Ashley Graham, a supermodel turning heads as a role model

We’re FASHION FORWARD once again this Sunday, this time with a woman who’s a role model in more ways than one. Gayle King, of “CBS This Morning,” has just paid Ashley Graham a visit: 

King asked, “What are you thinking when you’re walking down the runway?”

“First of all, don’t fall!” she replied. “And also, you have to think about your hips being forward, your shoulders being back, and not giving too much expression on your face.”

“Would you tell me why models never smile? Why they always look like they’re pissed off about something?”

“We’re there to just show the collection, right? We’re not there to be like, ‘This is my collection, and I’m the ‘Ashley Graham Show’!'”

Model Ashley Graham with CBS News’ Gayle King.

CBS NEws

She may not have her own show (yet), but Graham is sure having her moment. The 30-year-old author, businesswoman and model was named one of Time magazine’s 100 Most Influential People

There’s even an Ashley Graham Barbie doll.

But she will tell you she’s not an “overnight success”

“I worked my butt off,” she told King. “I’m talking 17 years in the industry, and blood, sweat, tears. I’ve had agents tell me, ‘You’re not gonna be on the cover of anything; you’re a catalog girl.’ I’ve had clients tell me, ‘You’re too fat, and we can’t book you any more because you don’t fit into the jeans.'”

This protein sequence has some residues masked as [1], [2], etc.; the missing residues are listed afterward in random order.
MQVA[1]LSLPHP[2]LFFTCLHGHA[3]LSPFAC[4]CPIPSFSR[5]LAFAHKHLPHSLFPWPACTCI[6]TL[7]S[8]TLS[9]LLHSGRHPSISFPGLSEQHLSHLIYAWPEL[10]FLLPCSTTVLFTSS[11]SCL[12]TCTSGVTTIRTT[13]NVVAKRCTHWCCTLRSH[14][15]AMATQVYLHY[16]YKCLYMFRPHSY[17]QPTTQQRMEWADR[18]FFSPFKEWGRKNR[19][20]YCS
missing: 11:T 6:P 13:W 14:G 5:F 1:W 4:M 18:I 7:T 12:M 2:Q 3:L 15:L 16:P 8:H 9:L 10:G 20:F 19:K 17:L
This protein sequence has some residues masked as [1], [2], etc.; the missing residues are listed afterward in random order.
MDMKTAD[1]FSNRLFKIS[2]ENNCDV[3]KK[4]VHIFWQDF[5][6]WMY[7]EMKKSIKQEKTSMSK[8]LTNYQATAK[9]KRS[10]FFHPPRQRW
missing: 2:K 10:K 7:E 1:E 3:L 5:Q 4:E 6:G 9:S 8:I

Instead of changing to fit in, it was the industry that changed to fit her

For starters, there’s size. She’s a 14, but don’t you dare call her “plus-size.”

She says the term is divisive to women: “I think that when you use the word ‘plus-size,’ you’re putting all these women in a category: ‘You don’t eat well.’ ‘You don’t work out.’ ‘You could care less about your body.’ ‘You’re insecure.’ ‘You have no confidence.’

“And that,” she said, pointing to her body, “is none of this!

Born in Nebraska, Graham says she was often bullied for being big. “People called me ‘cottage cheese thighs’ all through school,” she said. “People would do the sound of a truck backing up — beeeep, beeeep — as I was sitting down.”

It was her mother who helped Graham learn to love her body and herself.

“I remember going home one time, crying to my mom. And I was sitting cross-legged. And I said, ‘See this fat? This fat that’s bulging out of my hip?’ And she said, ‘That’s just your hip. And honestly, if you didn’t have that, you wouldn’t fit into this family.’

“She really made me feel better about…

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